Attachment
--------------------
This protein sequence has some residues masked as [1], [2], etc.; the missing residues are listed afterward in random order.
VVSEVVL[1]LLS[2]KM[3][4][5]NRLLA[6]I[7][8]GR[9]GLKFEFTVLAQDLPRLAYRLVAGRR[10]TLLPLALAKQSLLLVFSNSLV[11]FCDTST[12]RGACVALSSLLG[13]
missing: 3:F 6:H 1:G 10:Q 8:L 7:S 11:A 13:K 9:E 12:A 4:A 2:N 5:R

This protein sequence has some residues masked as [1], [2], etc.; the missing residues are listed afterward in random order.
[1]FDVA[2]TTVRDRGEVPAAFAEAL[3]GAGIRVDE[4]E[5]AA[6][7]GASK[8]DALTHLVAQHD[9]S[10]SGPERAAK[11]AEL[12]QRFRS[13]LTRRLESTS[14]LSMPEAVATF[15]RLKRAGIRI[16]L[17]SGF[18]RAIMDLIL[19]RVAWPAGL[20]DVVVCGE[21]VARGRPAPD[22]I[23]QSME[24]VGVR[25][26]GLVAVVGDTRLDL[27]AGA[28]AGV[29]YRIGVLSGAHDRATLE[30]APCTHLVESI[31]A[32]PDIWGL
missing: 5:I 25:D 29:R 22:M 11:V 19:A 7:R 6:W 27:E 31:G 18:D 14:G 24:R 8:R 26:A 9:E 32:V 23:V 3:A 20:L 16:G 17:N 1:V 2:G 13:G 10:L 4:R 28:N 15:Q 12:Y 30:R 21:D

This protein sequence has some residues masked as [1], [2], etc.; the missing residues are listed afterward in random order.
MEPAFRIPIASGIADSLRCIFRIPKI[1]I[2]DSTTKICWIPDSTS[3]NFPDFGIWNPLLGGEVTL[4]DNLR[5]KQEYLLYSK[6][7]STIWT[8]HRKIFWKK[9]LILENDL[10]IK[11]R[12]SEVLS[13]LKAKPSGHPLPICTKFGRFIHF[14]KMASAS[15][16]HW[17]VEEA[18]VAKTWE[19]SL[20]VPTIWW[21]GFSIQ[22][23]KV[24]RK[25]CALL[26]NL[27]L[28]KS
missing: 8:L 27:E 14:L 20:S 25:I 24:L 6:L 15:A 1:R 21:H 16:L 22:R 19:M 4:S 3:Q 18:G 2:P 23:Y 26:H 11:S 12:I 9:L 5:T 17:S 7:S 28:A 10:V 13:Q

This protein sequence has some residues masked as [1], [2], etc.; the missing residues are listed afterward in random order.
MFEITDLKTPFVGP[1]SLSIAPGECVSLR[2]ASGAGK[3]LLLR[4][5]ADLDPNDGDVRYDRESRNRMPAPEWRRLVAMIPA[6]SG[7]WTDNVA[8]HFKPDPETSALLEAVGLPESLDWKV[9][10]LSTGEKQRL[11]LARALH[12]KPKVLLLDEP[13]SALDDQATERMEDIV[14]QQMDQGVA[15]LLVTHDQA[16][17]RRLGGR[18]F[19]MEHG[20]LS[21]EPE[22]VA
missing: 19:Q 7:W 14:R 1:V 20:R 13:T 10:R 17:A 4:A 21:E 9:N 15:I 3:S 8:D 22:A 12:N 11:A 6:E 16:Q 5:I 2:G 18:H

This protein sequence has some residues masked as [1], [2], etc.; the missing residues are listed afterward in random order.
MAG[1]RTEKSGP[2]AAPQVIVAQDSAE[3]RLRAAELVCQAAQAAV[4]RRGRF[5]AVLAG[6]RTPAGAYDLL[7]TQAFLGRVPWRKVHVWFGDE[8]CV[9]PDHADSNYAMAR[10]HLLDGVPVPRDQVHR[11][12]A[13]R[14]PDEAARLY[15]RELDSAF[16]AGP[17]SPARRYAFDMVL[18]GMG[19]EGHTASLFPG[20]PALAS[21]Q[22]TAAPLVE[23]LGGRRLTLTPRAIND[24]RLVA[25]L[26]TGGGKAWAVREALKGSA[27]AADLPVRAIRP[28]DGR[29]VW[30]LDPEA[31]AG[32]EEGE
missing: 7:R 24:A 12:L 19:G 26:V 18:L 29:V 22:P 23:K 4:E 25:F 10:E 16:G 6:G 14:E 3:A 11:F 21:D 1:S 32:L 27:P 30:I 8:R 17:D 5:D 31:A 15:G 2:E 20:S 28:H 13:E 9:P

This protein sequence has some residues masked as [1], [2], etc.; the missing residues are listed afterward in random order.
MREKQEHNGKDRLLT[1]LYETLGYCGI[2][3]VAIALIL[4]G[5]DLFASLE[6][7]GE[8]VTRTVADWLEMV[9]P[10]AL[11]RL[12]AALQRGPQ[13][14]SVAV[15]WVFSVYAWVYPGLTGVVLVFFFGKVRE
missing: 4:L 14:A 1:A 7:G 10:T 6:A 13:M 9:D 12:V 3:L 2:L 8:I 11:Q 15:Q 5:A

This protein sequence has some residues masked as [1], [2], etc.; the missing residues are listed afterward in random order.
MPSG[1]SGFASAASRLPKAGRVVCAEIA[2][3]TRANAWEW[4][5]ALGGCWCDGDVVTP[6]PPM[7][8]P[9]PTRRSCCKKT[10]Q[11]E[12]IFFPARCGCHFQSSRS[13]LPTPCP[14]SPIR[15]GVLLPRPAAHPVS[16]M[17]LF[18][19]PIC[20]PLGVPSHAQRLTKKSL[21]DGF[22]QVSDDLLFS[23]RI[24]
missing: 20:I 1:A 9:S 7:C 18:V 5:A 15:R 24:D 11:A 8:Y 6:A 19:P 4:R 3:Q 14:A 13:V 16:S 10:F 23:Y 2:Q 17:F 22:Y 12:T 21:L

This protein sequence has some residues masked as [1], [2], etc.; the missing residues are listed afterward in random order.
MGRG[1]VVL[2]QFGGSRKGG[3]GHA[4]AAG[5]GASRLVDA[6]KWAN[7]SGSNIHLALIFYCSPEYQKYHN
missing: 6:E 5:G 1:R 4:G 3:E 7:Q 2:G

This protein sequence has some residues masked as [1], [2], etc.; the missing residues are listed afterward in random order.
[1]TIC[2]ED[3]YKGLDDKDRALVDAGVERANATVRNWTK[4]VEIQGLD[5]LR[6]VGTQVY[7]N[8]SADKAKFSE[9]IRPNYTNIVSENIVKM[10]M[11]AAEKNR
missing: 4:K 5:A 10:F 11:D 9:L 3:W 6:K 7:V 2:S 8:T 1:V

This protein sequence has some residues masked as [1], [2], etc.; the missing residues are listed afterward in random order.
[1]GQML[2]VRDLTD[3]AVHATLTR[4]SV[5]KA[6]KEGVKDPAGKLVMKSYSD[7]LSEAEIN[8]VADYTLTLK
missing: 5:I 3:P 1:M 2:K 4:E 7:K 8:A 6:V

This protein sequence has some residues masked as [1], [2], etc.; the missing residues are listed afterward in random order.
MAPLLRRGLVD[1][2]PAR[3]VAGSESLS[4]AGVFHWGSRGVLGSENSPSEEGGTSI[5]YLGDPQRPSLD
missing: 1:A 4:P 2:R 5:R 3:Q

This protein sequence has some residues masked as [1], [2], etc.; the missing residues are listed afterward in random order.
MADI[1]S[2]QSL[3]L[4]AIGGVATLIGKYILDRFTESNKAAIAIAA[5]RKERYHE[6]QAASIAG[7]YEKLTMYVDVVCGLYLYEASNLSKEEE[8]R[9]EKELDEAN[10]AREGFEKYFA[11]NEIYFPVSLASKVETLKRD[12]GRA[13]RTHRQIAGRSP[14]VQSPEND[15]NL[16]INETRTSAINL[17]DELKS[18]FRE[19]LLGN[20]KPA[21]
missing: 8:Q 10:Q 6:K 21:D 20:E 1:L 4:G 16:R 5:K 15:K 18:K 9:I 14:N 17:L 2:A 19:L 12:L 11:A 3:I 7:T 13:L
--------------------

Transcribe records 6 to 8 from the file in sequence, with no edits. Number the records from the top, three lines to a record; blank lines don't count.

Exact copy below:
This protein sequence has some residues masked as [1], [2], etc.; the missing residues are listed afterward in random order.
MREKQEHNGKDRLLT[1]LYETLGYCGI[2][3]VAIALIL[4]G[5]DLFASLE[6][7]GE[8]VTRTVADWLEMV[9]P[10]AL[11]RL[12]AALQRGPQ[13][14]SVAV[15]WVFSVYAWVYPGLTGVVLVFFFGKVRE
missing: 4:L 14:A 1:A 7:G 10:T 6:A 13:M 9:D 12:V 3:L 2:L 8:I 11:Q 15:Q 5:A

This protein sequence has some residues masked as [1], [2], etc.; the missing residues are listed afterward in random order.
MPSG[1]SGFASAASRLPKAGRVVCAEIA[2][3]TRANAWEW[4][5]ALGGCWCDGDVVTP[6]PPM[7][8]P[9]PTRRSCCKKT[10]Q[11]E[12]IFFPARCGCHFQSSRS[13]LPTPCP[14]SPIR[15]GVLLPRPAAHPVS[16]M[17]LF[18][19]PIC[20]PLGVPSHAQRLTKKSL[21]DGF[22]QVSDDLLFS[23]RI[24]
missing: 20:I 1:A 9:S 7:C 18:V 5:A 15:R 24:D 11:A 8:Y 6:A 19:P 4:R 3:Q 14:A 13:V 16:S 10:F 23:Y 2:Q 17:F 22:Y 12:T 21:L

This protein sequence has some residues masked as [1], [2], etc.; the missing residues are listed afterward in random order.
MGRG[1]VVL[2]QFGGSRKGG[3]GHA[4]AAG[5]GASRLVDA[6]KWAN[7]SGSNIHLALIFYCSPEYQKYHN
missing: 6:E 5:G 1:R 4:G 3:E 7:Q 2:G